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Active versus Passive

23/05/2018

A key feature of the current equity bull market has been the inexorable rise of passive strategies. These have gathered significant assets under management at the expense of active managers. This note explores the cyclical nature of passive and active performance and highlights the potential for active managers to benefit from a turn in the tide, as valuation returns to prominence.

Is the trend still your friend?

Passive strategies have played a leading role in the stockmarket rally that began in the depths of the financial crisis. This was most notable in the US, where index funds have doubled their share of the worlds biggest and most liquid market. As the chart below illustrates, passives  share of the US market has increased from about 20% in  2009 to more than 40% today, whereas active managers  have lost ground.  

With this trend in place, it is no surprise that Vanguard  Group, the US mutual funds company founded by the  pioneer of passive investing John Bogle, has been the  fastest-growing asset manager in the world for the past six  years. Vanguard attracted a staggering US$1 billion in new  business for each day of 2017, with 90% of net inflows directed towards tracker funds. Index funds have established themselves as an integral part of the investment landscape.

Tracker funds certainly have their appeal, with their low costs and the simplicity of their investment approach. But their emergence as the dominant money-taker also coincides with a time when passive strategies outperformed active ones. Index funds delivered higher returns in seven out of the last nine years, as the table below illustrates. Trackers were better placed to capture the upside in a rising market fuelled by growth and momentum; active managers suffered as valuation was largely ignored.

Active vs passive, 2009 – Feb 2018

Source: Strategic Insight SimFund, BofA Merrill Lynch US Equity & US Quant Strategy, 25 April 2018

Active vs passive performance since 2009

Please note, past performance is not a guide to future performance.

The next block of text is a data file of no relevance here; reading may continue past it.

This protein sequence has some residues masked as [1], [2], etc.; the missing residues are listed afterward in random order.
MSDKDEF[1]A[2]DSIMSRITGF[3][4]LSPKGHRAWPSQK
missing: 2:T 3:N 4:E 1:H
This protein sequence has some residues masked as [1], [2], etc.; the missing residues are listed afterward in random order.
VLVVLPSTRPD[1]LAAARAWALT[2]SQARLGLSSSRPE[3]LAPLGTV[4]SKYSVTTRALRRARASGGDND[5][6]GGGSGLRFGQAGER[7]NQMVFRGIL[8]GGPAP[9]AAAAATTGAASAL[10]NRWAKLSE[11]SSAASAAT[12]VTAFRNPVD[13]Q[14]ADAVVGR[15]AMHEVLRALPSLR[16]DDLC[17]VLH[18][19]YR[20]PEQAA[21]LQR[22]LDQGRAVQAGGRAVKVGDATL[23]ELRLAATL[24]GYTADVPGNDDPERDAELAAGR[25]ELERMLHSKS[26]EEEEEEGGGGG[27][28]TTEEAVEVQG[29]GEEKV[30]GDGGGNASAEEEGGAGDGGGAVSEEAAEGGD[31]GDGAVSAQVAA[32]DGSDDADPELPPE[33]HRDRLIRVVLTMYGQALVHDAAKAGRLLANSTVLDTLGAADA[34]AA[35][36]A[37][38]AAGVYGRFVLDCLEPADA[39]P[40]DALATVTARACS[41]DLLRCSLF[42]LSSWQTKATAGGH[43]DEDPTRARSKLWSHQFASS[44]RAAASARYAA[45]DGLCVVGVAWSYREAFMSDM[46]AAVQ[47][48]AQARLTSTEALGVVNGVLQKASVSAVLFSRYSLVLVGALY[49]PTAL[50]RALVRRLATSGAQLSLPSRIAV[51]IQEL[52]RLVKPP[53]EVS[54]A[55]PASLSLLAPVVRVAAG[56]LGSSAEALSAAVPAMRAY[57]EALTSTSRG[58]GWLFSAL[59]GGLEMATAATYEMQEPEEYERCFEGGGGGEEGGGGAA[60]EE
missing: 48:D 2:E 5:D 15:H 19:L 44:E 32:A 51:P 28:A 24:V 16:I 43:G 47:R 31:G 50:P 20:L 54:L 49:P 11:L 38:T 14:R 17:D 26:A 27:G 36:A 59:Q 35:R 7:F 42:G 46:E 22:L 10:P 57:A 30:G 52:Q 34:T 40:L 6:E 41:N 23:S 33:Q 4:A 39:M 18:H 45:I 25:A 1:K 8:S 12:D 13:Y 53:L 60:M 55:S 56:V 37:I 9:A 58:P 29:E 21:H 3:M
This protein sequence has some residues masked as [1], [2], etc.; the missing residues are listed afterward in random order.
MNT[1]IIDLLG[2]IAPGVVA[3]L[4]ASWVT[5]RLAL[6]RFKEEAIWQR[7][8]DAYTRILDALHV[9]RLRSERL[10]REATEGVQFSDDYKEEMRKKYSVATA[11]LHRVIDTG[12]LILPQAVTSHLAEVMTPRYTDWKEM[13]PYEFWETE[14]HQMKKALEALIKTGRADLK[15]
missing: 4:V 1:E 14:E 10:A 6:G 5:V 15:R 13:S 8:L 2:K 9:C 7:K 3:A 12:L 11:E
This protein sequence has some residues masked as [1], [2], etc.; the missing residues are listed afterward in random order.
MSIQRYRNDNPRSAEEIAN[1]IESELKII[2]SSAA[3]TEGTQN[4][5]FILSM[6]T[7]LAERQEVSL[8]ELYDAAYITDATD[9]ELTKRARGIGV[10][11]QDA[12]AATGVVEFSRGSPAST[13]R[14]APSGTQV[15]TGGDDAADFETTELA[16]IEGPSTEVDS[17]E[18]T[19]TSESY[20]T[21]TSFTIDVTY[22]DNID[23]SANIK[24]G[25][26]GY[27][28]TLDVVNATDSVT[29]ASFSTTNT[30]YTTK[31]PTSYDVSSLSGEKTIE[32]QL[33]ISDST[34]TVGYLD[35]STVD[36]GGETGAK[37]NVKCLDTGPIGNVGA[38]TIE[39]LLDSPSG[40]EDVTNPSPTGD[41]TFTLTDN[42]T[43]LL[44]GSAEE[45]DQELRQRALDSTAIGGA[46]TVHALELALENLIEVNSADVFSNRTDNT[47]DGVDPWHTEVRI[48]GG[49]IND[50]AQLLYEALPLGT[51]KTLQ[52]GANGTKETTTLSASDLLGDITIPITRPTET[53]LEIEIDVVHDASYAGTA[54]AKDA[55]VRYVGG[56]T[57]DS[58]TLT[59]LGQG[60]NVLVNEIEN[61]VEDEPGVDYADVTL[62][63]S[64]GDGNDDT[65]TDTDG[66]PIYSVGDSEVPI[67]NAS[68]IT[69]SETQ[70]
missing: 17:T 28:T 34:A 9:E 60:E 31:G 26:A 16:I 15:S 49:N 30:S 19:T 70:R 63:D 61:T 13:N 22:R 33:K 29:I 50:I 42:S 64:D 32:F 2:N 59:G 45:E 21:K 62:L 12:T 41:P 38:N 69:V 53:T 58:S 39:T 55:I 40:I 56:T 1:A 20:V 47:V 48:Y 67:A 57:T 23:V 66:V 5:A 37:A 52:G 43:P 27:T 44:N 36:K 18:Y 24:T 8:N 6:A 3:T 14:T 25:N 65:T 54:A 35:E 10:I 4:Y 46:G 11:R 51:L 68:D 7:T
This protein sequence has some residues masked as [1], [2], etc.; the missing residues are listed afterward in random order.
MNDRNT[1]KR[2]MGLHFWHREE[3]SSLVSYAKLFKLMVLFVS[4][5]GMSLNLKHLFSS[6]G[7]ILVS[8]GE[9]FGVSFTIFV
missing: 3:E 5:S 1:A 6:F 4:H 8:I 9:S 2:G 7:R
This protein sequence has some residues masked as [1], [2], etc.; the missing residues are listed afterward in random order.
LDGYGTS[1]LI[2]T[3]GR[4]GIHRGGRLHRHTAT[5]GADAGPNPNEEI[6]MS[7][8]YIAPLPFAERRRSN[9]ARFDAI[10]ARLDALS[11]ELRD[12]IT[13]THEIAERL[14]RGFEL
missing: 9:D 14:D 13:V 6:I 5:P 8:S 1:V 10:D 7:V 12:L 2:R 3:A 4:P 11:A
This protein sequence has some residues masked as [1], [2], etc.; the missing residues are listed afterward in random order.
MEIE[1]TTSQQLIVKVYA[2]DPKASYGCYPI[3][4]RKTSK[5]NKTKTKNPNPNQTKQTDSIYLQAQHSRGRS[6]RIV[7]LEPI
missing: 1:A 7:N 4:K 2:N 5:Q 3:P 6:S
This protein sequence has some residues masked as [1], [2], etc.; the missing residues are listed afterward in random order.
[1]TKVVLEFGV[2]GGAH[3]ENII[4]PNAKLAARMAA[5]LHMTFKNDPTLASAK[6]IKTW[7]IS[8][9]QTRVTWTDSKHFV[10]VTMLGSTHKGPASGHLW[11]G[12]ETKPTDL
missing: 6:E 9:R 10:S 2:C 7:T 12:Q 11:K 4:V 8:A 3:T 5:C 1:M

With such a favourable performance tailwind, the stampede into index funds is easy to understand, if only from a backward-looking perspective. However, past performance is not a guide to future performance, and we would caution against extrapolating from recent trends. For it was not always thus.

Rise and wane

Recent bias tends to exaggerate the importance of our most recent experience – but history shows that index funds have not always outperformed. The nine years prior to the current bull market, going back to the peak of the technology bubble, saw active funds delivering superior returns in all but one year. In some cases, the magnitude of the outperformance was striking. The bursting of the technology bubble in 2000 was one instance when being selective worked in the investor’s favour.

Active vs passive performance prior to 2009

Please note, past performance is not a guide to future performance.

Rolling monthly 3-year periods, 1985 – 2017 

Source: Morningstar Direct, January 2018

Please note, past performance is not a guide to future performance.

The 1990s, on the other hand, experienced a similar pattern to the current bull market; passive outperformed active in seven out of 10 years.

Figure 3. Valuation dispersion in the S&P 500

Source: Factset, BofA Merrill Lynch US Equity & US Quant Strategy, 25 April 2018

Observing stockmarkets from a multi-decade perspective, we conclude that the performance of active and passive investing moves in cycles. It would be wrong to dismiss active management as structurally flawed, in our view. We would also highlight that the outperformance of passive strategies is close to its historic highs and the underperformance of active strategies is near an all-time low – demonstrated by Figure 2. If our assertion of active versus passive performance being cyclical is correct, mean reversion should result in the outperformance of active strategies in the years to come. The good times for passive won’t last forever.

Why now?

The importance of valuation to long-term equity returns points to a more favourable environment for active managers. Valuation dispersions across the market are comfortably above the long-term average (see Figure 3), and history shows that periods of narrowing dispersions coincide with active strategies outperforming. Although the disparities are not as extreme as they were in 2000 and 2009, falling dispersions should be conducive for active managers to generate alpha through stock selection.

Looking ahead

In recent years, active managers have struggled to keep up with a rising market driven by growth and momentum, but we see potential for the circumstances to change. There are reasons to be optimistic. The cyclical nature of active and passive performance, coupled with valuation dispersions favourable for alpha generation, provides an opportunity for active managers to outperform. Ultimately, the success of active managers will be determined by the strength of individual strategies and their investment edge. We believe the application of skill and the backing of conviction can deliver attractive returns ahead of their passive counterparts in the years to come. Investors are reminded that the value of investments and the income from them will fluctuate, and you may not get back the amount you originally invested.

M&G May 2018

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The value of the fund's assets will go down as well as up. This will cause the value of your investment to fall as well as rise and you may get back less than you originally invested.
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